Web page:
The deal opened up new opportunities for both businesses, including accelerated development in the online restaurant reservation sector across Europe. However, despite attracting acquisition, the Bookatable brand, and what it stands for, remains the same.
For many entrepreneurs, acquisition is a significant business goal, with the resultant cash injection enabling the company to develop into a bigger and better brand.
However, the risk of losing your business’ ethos comes hand in hand with input from a bigger and more established company. To stay true to your original mission there are a number of key factors to take into consideration.
Look at what you do well – and the gaps a buyer can fill
When preparing your company for acquisition, the first step is to take a really good look at all of your daily processes, activities and systems. Identifying the strengths and weaknesses at an early stage will not only allow you to right any wrongs which may put off a buyer, but will also help you to drill down on what your business excels at.
When you are confident on what your major selling points are, and what you want to protect, you will be in a better position to shout about them. Importantly, this also means that you will be able to pinpoint what support a bigger company can bring and how they can help grow your brand in the way you want.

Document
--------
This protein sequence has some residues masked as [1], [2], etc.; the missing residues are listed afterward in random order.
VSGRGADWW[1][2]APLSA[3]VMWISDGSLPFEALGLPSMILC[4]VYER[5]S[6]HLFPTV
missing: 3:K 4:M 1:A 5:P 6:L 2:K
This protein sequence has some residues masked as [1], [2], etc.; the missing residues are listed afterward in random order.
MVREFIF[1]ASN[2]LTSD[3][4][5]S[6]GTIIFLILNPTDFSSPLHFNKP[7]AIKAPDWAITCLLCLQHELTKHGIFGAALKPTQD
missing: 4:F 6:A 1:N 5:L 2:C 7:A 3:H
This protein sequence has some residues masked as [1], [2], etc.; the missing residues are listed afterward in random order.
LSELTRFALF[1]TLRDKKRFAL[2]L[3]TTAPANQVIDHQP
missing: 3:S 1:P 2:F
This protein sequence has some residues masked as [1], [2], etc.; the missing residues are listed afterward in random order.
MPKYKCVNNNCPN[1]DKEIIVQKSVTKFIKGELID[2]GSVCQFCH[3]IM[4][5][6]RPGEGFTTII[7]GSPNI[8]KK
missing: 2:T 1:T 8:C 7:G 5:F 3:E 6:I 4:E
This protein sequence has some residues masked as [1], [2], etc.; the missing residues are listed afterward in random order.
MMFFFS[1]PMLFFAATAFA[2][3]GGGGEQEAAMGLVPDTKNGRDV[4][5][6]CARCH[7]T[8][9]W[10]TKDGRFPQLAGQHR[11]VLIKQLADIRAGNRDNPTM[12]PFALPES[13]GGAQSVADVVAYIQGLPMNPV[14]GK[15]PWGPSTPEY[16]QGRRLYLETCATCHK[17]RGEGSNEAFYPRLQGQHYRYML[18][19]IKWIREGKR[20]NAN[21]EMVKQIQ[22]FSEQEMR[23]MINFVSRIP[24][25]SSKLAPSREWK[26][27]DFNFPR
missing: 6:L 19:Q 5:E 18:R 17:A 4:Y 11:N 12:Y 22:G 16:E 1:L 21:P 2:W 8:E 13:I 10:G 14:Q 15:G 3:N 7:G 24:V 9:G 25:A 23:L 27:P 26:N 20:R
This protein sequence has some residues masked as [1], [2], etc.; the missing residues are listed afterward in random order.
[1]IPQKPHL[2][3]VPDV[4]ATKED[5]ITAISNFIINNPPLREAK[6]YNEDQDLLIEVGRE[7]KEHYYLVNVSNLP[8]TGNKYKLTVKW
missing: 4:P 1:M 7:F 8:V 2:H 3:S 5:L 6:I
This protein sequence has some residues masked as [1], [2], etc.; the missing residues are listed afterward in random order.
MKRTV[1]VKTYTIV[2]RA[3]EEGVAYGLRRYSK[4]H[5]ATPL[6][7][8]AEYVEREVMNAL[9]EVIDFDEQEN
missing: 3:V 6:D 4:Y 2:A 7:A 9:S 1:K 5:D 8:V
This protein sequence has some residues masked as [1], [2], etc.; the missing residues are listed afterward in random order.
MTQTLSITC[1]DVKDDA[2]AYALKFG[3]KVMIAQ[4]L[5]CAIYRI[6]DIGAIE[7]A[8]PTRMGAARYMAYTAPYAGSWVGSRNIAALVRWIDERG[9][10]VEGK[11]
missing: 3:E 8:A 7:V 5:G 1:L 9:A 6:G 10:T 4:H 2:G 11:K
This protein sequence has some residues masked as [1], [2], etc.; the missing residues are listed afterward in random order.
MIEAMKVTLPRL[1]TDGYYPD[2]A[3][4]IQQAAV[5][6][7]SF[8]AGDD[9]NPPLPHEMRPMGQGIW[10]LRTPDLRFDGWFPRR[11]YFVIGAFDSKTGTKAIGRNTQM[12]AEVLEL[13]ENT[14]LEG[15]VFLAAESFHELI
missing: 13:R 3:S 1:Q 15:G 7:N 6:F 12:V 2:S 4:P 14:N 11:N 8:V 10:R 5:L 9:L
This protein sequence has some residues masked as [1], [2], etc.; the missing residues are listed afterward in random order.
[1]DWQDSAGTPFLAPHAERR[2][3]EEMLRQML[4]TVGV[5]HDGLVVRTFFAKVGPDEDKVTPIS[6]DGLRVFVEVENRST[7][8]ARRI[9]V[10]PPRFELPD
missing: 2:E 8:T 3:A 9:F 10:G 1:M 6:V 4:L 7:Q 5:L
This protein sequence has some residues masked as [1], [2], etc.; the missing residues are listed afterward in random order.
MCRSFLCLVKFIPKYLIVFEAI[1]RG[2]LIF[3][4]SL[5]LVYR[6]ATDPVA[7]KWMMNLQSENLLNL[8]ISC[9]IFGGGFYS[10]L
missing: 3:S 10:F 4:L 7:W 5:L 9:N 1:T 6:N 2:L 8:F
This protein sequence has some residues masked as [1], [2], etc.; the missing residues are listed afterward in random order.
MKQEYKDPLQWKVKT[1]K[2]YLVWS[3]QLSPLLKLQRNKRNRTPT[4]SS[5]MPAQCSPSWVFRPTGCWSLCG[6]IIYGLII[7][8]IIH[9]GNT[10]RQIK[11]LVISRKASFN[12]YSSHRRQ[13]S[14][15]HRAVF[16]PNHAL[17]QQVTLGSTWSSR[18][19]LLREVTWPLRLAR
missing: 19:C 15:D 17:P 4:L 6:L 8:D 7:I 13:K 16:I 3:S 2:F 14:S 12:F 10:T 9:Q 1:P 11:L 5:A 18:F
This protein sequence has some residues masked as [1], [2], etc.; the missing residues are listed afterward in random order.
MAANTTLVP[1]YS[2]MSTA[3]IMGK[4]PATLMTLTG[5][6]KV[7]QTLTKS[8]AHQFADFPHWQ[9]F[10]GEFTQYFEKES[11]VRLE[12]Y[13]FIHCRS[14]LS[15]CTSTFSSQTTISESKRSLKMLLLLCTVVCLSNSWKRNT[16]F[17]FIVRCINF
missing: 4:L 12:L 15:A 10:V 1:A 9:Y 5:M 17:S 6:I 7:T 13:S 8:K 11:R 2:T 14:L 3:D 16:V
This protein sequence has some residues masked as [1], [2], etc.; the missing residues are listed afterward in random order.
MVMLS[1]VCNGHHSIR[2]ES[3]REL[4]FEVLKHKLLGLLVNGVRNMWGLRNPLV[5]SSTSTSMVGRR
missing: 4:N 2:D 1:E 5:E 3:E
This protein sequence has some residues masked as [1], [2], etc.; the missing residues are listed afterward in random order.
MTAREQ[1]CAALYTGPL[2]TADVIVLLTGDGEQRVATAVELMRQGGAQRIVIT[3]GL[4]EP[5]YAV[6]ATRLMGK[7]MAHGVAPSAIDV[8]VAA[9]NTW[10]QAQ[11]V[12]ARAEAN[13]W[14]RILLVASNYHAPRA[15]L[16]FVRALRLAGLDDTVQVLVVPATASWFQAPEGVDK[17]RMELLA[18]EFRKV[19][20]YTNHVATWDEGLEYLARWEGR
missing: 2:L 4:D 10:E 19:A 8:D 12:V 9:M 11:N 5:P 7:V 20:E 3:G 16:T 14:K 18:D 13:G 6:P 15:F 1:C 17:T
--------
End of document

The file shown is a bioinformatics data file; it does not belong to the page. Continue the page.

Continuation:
Have something to say – and keep saying it
Whichever service you provide, be passionate about it and look to consistently raise the bar in terms of how you deliver it. When consumers get used to hearing from you, you become a voice they can trust. Having a strong and engaged consumer base is attractive to potential investors, and the conversations you have with your audience shouldn’t change when you get acquired.
New financial backing can help you shout even louder about what is important to you. If you have been in central London recently, you will have seen Bookatable’s latest advertising campaign encouraging diners to explore the capital’s vibrant restaurant scene. We know what we want to talk to consumers about, and this hasn’t changed since working with Michelin.
Continue reading on the next page for the three remaining recommendations Bookatable CEO Joe Steele has for SMEs on a quest of attracting acquisition from a large firm.
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